Institute on the Environment:

The University of Minnesota's Institute on the Environment discovers solutions to Earth's most pressing environmental problems by conducting transformative research, developing the next generation of global leaders and building world-changing partnerships. Learn more online at www.environment.umn.edu.

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Posted by LNER4472 on Tuesday, May 22, 2012 1:27 PM

Some hard questions:

1) In what manner is breaking an arbitrary, 60+ year old speed record for steam traction supposed to "demonstratEmail the viability of this revolutionary, clean transportation technology"? It demonstrates the physical possibility, but not the commercial viability.

2) Can we see an estimated cost comparison of this proposed biomass fuel per BTU or horsepower or pound of tractive effort versus known quantifiers such as coal or fuel oil?

3) Does this project plan to subsequently focus its efforts on horsepower and tractive effort production rather than pure speed? If not, is the ultimate, or only, market for this proposed effort passenger operation? What is the target market for commercial production, if any has been identified?

4) The several principals named in this effort, including possibly the poster of the above, bring expertise to this project. Unless some or all of them are, as the saying goes, "independently wealthy," they will warrant payment for their consulting and efforts. Has a source of funding for their efforts been located, or are they agreeing to donate their expertise to the cause?

5) The costs for physical reconstruction of the locomotive alone--not even any redesign or conversion, simply restoration to operation--under current CFR regulations will probably exceed, even as a most generously conservative guess, several hundred thousand dollars. Has a source for this funding, or the donation of professional services, been identified?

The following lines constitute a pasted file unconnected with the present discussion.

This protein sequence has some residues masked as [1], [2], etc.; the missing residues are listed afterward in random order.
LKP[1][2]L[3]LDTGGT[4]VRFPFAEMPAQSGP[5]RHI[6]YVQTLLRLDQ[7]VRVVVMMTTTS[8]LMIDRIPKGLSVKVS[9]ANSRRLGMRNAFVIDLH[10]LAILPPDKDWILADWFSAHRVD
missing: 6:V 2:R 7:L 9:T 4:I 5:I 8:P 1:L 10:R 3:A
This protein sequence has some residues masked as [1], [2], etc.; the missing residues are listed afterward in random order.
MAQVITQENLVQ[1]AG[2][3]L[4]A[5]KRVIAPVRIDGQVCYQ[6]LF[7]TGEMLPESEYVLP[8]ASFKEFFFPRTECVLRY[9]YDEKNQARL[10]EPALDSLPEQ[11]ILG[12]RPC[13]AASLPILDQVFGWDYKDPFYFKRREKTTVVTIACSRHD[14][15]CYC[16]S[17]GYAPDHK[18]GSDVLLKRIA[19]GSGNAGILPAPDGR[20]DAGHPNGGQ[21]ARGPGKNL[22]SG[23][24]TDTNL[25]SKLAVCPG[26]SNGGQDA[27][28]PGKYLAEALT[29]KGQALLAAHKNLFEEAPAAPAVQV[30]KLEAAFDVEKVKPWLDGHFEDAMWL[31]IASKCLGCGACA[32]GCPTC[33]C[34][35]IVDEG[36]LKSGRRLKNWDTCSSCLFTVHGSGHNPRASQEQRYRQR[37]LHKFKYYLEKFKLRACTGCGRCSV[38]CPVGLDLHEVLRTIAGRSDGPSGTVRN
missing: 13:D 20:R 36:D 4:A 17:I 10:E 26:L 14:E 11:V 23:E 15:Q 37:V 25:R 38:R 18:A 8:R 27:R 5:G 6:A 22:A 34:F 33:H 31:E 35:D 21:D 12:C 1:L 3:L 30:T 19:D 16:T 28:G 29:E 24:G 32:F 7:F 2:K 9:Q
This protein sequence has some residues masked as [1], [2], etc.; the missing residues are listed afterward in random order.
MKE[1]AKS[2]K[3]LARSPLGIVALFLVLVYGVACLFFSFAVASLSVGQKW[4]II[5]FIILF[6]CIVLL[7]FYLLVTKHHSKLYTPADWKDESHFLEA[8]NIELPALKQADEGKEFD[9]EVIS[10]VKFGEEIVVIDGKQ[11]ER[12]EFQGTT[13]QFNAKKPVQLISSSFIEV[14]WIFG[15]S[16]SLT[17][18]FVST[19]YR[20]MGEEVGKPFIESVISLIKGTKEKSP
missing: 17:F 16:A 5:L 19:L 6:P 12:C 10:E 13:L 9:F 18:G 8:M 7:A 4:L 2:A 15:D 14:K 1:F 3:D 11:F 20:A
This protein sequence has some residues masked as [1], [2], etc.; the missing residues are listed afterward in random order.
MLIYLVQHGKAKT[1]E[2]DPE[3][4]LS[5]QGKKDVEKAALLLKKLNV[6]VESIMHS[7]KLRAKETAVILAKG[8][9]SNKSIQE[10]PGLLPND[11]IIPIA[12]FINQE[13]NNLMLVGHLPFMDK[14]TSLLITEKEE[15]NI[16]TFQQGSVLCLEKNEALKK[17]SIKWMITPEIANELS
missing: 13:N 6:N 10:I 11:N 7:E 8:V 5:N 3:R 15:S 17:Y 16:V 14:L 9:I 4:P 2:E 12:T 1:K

6) "Preliminary research shows that CSR’s test locomotive will cost less to maintain and less to fuel, and will exhibit greater train handling performance than any diesel-electric locomotives available today." Is this research available for peer review? May we recommend other "peers" to review this?

7) Has the U. of Minnesota's IonE identified any funding sources thus far for start-up and research? Is the underwriting proposed to be private, corporate, government, charitable, or some mix of the above?

8) Has either the Transportation Technology Center in Pueblo or Amtrak officials in the Northeast Corridor given any form of tentative agreement to let the resulting locomotive be tested to reach the intended speed? If not, where will the proposed speed test occur?

9) The statement by Rod Larkins says “Once perfected, creating the world’s first carbon-neutral locomotive will be just the beginning for this technology which, we hope, will later be used for combined heat and power energy in the developing world as well as reducing the United States’ dependence on fossil fuels.” Is there a railroad goal above and beyond the production of one speed-record-setting locomotive? Or can this be construed strictly as a "publicity stunt" for the research team, university, and biofuels concept?